“Searching for Mark Harwood across firstname and lastname fields should certainly favour any firstname:Mark over a lastname:Mark. Cross-fields was originally created because in these sorts of scenarios IDF would (annoyingly) ensure exactly the wrong field for a term was ranked highest.”
The cross_fields query would negate IDF for the most part, in order to ensure that scoring was similar across fields. Because this was originally conceived in the context of multi_match there was also a desire to reward the “correct” field. To achieve this, the scoring function would add 1 to the document frequency of the most frequent field. While this worked in practice, the scoring was confusing and not grounded in theory. Let’s consider some example queries:

cross_fields query
GET tmdb/_search
“query”: {
“multi_match”: {
“query”: “green Marvel hero”,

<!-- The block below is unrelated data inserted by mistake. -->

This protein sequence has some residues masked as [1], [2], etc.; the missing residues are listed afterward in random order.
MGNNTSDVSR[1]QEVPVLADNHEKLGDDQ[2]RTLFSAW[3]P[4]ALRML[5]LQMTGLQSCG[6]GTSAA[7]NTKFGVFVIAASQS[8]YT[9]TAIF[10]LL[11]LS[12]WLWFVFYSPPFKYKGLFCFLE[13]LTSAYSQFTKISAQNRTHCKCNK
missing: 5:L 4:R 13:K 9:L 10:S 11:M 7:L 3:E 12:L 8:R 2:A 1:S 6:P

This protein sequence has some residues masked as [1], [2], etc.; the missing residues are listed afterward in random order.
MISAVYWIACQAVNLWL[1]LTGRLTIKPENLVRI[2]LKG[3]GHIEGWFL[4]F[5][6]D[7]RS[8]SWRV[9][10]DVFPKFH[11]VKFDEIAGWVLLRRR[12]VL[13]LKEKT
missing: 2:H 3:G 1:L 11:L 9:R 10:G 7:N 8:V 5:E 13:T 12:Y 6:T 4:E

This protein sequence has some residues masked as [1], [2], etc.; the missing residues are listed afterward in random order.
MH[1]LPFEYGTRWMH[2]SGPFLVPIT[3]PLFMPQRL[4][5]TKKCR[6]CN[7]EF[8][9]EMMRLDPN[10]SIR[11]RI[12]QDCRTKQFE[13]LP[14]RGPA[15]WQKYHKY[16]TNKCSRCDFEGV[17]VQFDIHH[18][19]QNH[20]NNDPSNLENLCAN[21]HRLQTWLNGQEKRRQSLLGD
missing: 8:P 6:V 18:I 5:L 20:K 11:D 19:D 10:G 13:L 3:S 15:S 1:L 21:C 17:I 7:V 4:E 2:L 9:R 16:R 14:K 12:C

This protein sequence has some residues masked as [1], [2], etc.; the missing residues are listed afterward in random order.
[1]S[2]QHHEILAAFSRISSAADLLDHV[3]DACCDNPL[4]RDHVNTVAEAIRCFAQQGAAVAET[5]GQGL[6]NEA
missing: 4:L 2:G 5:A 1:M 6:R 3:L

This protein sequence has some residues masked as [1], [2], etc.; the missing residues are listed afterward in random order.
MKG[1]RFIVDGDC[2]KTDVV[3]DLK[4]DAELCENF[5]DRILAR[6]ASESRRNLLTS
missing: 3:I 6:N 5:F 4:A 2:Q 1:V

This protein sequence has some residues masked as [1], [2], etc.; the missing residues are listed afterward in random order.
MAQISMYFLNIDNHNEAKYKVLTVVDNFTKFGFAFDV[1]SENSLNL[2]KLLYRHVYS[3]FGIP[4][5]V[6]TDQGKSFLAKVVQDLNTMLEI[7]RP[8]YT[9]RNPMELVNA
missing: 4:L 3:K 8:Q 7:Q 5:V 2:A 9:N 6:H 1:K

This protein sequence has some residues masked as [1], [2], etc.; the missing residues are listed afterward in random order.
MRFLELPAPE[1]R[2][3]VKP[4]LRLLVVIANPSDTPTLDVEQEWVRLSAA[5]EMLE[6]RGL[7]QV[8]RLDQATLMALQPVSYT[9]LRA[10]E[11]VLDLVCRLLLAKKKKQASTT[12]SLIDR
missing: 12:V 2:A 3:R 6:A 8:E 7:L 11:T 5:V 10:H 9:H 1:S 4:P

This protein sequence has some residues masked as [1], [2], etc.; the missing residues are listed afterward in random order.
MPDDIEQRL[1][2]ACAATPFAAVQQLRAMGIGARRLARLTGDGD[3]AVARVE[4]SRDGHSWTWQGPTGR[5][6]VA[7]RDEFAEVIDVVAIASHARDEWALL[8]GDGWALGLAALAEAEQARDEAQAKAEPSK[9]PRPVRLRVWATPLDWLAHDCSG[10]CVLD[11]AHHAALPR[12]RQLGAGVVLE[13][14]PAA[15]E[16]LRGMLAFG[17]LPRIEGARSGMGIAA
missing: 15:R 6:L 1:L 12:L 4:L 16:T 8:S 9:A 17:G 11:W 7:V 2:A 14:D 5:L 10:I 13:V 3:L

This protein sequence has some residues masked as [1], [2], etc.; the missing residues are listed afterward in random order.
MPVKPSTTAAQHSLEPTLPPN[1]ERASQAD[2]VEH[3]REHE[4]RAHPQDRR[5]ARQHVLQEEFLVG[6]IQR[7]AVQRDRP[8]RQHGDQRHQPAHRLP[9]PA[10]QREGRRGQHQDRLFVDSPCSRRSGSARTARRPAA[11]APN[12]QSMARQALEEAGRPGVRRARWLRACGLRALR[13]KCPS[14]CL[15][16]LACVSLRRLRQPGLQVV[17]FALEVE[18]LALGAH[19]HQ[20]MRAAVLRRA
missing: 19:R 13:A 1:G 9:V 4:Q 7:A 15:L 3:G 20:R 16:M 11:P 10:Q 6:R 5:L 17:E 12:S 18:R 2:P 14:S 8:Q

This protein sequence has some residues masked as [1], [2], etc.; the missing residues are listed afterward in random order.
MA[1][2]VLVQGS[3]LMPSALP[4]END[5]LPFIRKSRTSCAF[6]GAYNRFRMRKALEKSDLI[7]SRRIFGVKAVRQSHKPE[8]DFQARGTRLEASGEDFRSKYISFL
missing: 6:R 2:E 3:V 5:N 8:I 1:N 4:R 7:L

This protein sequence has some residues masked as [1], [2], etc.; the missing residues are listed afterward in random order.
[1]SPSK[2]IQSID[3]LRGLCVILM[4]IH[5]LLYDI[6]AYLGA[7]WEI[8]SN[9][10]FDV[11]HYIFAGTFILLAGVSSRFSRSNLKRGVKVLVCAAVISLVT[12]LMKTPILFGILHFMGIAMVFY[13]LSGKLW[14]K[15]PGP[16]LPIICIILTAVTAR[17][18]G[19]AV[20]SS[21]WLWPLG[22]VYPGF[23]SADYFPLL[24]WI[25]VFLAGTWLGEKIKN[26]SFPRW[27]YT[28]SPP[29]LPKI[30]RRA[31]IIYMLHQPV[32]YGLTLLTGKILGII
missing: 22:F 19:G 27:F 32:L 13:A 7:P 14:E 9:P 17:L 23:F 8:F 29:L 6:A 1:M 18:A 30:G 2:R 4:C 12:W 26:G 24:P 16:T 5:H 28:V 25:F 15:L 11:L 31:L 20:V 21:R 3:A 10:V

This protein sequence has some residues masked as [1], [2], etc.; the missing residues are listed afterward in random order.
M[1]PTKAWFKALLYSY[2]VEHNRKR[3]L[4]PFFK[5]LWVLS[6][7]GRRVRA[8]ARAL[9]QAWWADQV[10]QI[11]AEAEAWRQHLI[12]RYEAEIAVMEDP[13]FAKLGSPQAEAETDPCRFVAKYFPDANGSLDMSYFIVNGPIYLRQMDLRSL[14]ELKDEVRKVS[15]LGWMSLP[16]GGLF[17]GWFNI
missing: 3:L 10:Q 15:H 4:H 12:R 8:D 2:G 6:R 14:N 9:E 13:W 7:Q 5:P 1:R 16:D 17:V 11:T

“fields”: [
“type”: “cross_fields”

combined_fields query
GET tmdb/_search
“query”: {
“combined_fields”: {
“query”: “green Marvel hero”,
“fields”: [

The syntax for combined_fields is similar but the scoring is different and done by the new Lucene CombinedFieldsQuery which implements BM25F. This is a variant of BM25 that adds that ability to weight individual fields. The field weights act by multiplying the raw term frequency of a field, before individual field statistics are combined into document level statistics. This does two big things: captures relative field importance and establishes a more generalizable formula for ranking than used by the cross_fields query.

An example query
Using a version of The Movie Database (TMDB) that we have in this Elasticsearch sandbox on Github I want to show the difference between combined_fields and cross_fields. _explain API

First let’s look at what the explain API tells us about queries for “Captain Marvel” in each case:


  • Request
  • Response

In the _explain response of cross_fields, we can see that scoring is still done by field per term before it is rolled up by term. In the combined_field this doesn’t happen because each term is scored just once on the synthetic field representing a combination of “title”, “tagline” and “overview”. The single per-term scoring against the synthetic field homogenizes the term statistics that may have varied drastically between fields with cross_fields.

First page of results